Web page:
HOUSTON, Texas — As conservatives threaten the voting rights of millions of Americans with new voter ID laws, Attorney General Eric Holder shot back on Tuesday, calling the laws an unconstitutional “poll tax.”
During a speech to the national NAACP Convention, Holder denounced the fact that a number of states are beginning to require voters to present particular forms of photo identification or be turned away from the polls. “Under proposed voter ID laws, many would struggle to pay for IDs needed to vote. We call this a poll tax,” Holder declared to loud applause.
Some states with voter ID laws don’t charge for the IDs themselves, but many citizens have to pay for the documentation required to get a voter ID. For instance, an 84-year-old Wisconsin woman named Ruthelle Frank, who has voted in every election since Truman defeated Dewey, faced a $200 fee to get a copy of her birth certificate, which she needed to get a voter ID under her state’s new law. Facing such a steep price, 2012 may be the first year Frank can’t vote.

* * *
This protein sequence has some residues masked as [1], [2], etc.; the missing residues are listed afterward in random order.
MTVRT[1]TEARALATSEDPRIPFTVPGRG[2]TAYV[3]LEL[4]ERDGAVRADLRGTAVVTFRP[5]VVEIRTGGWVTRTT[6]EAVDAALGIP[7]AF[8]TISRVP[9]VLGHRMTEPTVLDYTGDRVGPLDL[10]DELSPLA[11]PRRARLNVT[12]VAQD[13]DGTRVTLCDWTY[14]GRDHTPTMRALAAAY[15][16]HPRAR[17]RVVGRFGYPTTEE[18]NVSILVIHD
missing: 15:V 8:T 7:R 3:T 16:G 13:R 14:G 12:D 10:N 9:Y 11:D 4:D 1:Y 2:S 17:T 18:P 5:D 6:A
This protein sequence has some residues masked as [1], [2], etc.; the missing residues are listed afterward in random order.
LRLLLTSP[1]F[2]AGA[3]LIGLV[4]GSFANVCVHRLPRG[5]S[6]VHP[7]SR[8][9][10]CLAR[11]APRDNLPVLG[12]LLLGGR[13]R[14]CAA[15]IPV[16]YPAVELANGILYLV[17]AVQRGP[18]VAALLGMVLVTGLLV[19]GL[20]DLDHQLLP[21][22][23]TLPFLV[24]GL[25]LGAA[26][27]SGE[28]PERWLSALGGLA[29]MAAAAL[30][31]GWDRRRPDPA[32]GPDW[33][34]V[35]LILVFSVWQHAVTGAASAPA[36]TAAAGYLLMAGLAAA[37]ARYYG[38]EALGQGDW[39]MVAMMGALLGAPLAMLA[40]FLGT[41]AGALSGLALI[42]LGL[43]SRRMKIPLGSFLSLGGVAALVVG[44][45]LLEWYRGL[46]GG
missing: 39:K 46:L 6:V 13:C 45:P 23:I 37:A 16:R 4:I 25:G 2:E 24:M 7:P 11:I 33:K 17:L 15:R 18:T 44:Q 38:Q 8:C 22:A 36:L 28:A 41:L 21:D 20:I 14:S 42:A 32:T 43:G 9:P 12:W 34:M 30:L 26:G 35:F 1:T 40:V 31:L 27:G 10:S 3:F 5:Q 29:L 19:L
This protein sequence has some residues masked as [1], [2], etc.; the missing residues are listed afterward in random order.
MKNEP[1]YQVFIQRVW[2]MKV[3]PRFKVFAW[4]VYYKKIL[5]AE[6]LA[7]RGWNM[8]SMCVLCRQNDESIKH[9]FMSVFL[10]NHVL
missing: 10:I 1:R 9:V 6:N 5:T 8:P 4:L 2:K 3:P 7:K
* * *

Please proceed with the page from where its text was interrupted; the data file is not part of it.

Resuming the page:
Though Republicans have couched much of their recent agenda in constitutional language, many appear to have forgotten the words of the 24th Amendment:
The right of citizens of the United States to vote in any primary or other election for President or Vice President, for electors for President or Vice President, or for Senator or Representative in Congress, shall not be denied or abridged by the United States or any state by reason of failure to pay any poll tax or other tax.
Holder and the Department of Justice have blocked some of the voter ID laws from taking effect. Both South Carolina and Texas were denied preclearance by the DOJ because their voter ID laws had a disproportionate impact against minorities, violating the Voting Rights Act. Texas is currently suing the DOJ; the federal trial began yesterday.